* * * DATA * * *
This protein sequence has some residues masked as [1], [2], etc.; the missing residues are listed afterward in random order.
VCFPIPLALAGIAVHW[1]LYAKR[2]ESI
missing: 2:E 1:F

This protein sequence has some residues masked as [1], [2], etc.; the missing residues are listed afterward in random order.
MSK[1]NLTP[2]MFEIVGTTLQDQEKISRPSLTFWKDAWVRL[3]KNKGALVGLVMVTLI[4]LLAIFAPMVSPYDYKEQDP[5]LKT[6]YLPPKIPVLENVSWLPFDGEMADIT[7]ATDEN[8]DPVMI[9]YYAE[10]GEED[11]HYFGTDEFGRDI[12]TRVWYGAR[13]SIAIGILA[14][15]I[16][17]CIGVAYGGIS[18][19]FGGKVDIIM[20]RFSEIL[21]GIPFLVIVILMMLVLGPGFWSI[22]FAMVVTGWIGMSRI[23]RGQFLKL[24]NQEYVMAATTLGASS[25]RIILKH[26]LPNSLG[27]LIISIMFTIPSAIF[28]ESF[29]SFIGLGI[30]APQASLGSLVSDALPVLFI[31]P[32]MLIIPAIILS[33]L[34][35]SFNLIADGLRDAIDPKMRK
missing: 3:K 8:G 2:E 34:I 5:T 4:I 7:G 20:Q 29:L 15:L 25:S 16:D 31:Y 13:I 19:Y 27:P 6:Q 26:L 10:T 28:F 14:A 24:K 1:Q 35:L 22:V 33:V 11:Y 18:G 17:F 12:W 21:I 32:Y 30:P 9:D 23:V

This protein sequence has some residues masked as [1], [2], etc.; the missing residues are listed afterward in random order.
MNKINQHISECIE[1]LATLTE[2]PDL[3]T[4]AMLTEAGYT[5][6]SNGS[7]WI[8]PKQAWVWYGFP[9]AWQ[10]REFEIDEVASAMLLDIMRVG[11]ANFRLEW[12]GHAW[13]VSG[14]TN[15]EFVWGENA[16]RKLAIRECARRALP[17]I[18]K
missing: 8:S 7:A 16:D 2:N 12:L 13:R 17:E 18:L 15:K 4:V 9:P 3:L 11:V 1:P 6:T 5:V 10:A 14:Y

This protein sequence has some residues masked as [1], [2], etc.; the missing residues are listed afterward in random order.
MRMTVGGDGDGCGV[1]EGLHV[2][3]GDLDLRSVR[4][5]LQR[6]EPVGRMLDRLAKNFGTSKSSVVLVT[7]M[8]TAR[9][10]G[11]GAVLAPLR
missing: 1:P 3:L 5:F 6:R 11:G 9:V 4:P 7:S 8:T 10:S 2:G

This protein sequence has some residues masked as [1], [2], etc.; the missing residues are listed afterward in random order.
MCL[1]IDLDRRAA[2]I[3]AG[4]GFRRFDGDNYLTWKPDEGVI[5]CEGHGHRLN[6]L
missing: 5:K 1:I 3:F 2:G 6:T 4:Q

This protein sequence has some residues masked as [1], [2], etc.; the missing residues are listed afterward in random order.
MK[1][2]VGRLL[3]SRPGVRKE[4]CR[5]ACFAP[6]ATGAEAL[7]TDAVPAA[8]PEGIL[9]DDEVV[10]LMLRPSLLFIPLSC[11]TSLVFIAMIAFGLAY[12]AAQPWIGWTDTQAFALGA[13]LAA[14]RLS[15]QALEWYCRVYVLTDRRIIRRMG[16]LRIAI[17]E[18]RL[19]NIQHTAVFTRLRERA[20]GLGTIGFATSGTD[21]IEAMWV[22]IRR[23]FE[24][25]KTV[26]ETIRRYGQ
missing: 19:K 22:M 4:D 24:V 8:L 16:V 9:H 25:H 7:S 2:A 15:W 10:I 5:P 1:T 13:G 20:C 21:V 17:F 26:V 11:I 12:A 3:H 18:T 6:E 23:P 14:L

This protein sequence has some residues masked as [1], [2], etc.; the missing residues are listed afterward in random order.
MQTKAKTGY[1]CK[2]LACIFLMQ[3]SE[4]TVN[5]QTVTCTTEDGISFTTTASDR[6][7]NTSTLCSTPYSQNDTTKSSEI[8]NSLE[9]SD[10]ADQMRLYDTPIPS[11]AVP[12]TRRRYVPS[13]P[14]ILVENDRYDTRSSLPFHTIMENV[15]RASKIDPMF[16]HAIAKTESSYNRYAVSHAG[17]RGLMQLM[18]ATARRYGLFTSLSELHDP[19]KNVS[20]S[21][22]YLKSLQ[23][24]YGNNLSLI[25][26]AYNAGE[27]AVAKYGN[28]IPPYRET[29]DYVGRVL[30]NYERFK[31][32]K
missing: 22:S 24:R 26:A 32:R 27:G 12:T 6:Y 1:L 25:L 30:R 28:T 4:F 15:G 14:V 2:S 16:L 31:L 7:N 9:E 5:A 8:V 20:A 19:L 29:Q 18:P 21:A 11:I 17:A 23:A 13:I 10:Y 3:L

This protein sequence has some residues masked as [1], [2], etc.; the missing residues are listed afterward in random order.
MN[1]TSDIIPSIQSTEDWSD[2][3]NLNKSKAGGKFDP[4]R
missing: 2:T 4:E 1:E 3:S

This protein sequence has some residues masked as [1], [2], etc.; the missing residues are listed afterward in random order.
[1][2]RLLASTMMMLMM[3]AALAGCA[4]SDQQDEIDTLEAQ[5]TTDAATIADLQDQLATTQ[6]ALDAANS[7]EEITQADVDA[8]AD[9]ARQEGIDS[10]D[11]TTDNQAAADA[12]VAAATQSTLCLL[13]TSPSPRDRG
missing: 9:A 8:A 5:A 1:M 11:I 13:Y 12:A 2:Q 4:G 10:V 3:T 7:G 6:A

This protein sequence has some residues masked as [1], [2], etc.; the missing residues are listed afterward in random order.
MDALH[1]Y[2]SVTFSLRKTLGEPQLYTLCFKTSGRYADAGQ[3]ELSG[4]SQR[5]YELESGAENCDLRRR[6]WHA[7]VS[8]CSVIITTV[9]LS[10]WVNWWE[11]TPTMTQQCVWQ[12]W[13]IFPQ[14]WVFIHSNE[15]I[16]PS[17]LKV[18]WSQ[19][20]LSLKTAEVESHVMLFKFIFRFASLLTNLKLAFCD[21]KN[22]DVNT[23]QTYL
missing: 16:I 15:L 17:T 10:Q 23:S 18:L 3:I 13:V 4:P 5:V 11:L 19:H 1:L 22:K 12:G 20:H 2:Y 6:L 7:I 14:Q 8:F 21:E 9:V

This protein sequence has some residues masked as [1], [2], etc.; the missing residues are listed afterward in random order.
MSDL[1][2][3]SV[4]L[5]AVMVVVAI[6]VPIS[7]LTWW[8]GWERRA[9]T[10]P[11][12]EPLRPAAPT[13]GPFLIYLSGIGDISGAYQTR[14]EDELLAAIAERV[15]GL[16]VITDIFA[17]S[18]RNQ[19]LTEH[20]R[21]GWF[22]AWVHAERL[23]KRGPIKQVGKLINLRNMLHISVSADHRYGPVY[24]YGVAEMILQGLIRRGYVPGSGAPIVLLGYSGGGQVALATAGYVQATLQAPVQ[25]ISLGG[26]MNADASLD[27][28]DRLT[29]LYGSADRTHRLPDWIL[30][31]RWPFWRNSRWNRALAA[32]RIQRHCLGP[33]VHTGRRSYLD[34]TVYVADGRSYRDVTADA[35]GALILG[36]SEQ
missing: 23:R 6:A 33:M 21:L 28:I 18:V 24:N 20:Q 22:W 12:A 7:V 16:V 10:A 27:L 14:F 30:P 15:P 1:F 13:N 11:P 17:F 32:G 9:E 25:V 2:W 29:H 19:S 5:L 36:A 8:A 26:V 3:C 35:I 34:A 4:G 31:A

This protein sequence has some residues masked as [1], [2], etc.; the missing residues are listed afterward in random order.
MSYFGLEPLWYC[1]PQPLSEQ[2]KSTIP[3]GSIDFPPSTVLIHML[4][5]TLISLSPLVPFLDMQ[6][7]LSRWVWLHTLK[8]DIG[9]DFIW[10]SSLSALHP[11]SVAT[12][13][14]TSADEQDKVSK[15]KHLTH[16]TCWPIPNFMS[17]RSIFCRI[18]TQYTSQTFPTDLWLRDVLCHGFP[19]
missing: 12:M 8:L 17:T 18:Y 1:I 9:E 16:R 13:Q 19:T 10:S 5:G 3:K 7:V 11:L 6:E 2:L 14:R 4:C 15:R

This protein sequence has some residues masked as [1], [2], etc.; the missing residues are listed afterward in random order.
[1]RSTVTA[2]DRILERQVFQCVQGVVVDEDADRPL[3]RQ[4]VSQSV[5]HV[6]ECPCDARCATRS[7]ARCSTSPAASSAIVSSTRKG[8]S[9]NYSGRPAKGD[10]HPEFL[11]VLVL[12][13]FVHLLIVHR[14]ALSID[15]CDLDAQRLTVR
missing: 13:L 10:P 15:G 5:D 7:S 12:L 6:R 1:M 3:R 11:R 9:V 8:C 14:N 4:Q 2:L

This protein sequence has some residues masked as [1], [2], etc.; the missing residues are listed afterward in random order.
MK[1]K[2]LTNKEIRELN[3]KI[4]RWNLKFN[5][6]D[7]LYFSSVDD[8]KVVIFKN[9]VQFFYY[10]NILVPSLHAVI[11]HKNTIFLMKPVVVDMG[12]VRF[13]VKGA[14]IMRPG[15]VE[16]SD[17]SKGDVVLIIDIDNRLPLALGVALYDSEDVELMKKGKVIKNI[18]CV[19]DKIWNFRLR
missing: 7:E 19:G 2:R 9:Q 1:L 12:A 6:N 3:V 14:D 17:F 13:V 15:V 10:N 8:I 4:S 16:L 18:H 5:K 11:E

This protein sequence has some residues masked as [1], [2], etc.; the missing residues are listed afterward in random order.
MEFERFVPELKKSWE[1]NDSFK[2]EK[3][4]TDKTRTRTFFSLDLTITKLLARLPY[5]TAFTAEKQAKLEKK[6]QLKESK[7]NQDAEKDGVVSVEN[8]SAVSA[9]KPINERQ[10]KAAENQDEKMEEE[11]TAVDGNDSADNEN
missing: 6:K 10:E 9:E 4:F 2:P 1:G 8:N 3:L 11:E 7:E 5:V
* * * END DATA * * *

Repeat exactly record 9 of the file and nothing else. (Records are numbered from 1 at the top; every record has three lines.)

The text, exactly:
This protein sequence has some residues masked as [1], [2], etc.; the missing residues are listed afterward in random order.
[1][2]RLLASTMMMLMM[3]AALAGCA[4]SDQQDEIDTLEAQ[5]TTDAATIADLQDQLATTQ[6]ALDAANS[7]EEITQADVDA[8]AD[9]ARQEGIDS[10]D[11]TTDNQAAADA[12]VAAATQSTLCLL[13]TSPSPRDRG
missing: 9:A 8:A 5:A 1:M 11:I 13:Y 12:A 2:Q 4:G 10:V 3:T 7:G 6:A